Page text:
It is hard to believe that God is good when the body He has given us can cause such damage. I hated the church the day she kicked out my dad after seventeen years of faithful service as a pastor. I still remember sobbing as he walked down the aisle of the church after his final sermon. I was twenty-four. I wept while taking Communion this Easter Sunday—not with joy, but with sorrow for all the damage the church and I have caused this world. I am glad Christ rose from the grave and defeated sin and death—but why did He have to leave us to ourselves and stay away for so long? Sometimes it feels like all we do is make a hash of things. I am more impatient than God is, clearly, and shocked myself with how angry I felt at His absence. I pray to God to never know another Easter like it. Our families shape us from the moment we are born, but the church promises us eternal life or death. It has a power over our imagination no other institution can match. The church can do enormous good or cause almost infinite damage.

Still, I do not think the sins of the church are a reason to leave it. Christianity is an odd religion—it builds alienation and pain into the church almost from its beginning. Why should we be free from participating in Christ’s sufferings in church—His body, which suffered at the hands of sinners? None of us have yet been made perfect. The Old Testament is one long reminder of the damage God’s people cause and the persistence of God’s love. God’s forbearance with His people is the real scandal. Why is He so patient with us when we clearly do not deserve it? I realize that this seems like a neat trick to those who are skeptical about Christianity: the church’s sins and failures suddenly become one more reason to believe because the Bible predicted them! I understand the frustration. But if we are going to oppose the church, we should at least accuse it of the right crimes—and Christianity has never held out that people would be safe from sin in her midst. Judgment will begin with the house of God. In some ways, it already has.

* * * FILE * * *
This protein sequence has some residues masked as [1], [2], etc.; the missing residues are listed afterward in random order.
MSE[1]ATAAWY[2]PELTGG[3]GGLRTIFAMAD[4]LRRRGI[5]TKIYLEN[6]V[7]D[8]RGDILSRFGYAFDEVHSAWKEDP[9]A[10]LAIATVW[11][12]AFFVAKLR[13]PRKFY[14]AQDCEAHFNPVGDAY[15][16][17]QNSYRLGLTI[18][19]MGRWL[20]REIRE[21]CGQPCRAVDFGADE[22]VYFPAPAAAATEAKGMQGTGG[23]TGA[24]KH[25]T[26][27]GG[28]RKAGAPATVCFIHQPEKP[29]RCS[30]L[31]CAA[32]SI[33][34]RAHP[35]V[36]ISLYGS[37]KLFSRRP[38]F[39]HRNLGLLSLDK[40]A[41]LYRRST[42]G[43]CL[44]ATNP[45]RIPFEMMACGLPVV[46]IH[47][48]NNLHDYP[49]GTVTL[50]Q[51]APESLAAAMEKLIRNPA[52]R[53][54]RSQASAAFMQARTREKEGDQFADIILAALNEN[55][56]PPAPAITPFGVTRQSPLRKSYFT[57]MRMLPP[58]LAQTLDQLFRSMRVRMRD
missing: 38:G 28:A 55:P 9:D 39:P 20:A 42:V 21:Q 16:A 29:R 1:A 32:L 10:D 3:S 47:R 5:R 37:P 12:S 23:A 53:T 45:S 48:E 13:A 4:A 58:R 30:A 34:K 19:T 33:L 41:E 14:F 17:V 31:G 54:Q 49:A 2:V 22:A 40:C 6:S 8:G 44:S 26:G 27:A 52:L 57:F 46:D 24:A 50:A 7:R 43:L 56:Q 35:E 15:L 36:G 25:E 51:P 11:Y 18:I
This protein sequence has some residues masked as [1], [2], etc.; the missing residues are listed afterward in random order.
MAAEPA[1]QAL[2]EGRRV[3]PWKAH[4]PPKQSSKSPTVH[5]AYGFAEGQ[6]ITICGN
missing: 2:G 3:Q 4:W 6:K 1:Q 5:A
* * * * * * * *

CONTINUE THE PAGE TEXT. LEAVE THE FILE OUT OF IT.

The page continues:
It might be that I am willing to put up with the church because I have nowhere else to go. Where else can I hear the truth about my own sins, and receive the power to repent? The fact that I have so many sins makes it hard for me to be severe toward the church. Our sins do not give others license to harm us, and our suffering is not (necessarily) punishment for them. But in an imperfect world, victims have their own vices. In a letter to his son that I recently read, J. R. R. Tolkien points out that the scandals of the church are a convenient temptation to disbelieve because they “turn our eyes away from ourselves and our own faults to find a scape-goat.” Confessing our sins frees us to hold wrongdoers accountable while still offering them forgiveness. Is there a more powerful sign of strength than showing mercy to the undeserving? There is nothing weak about forgiveness.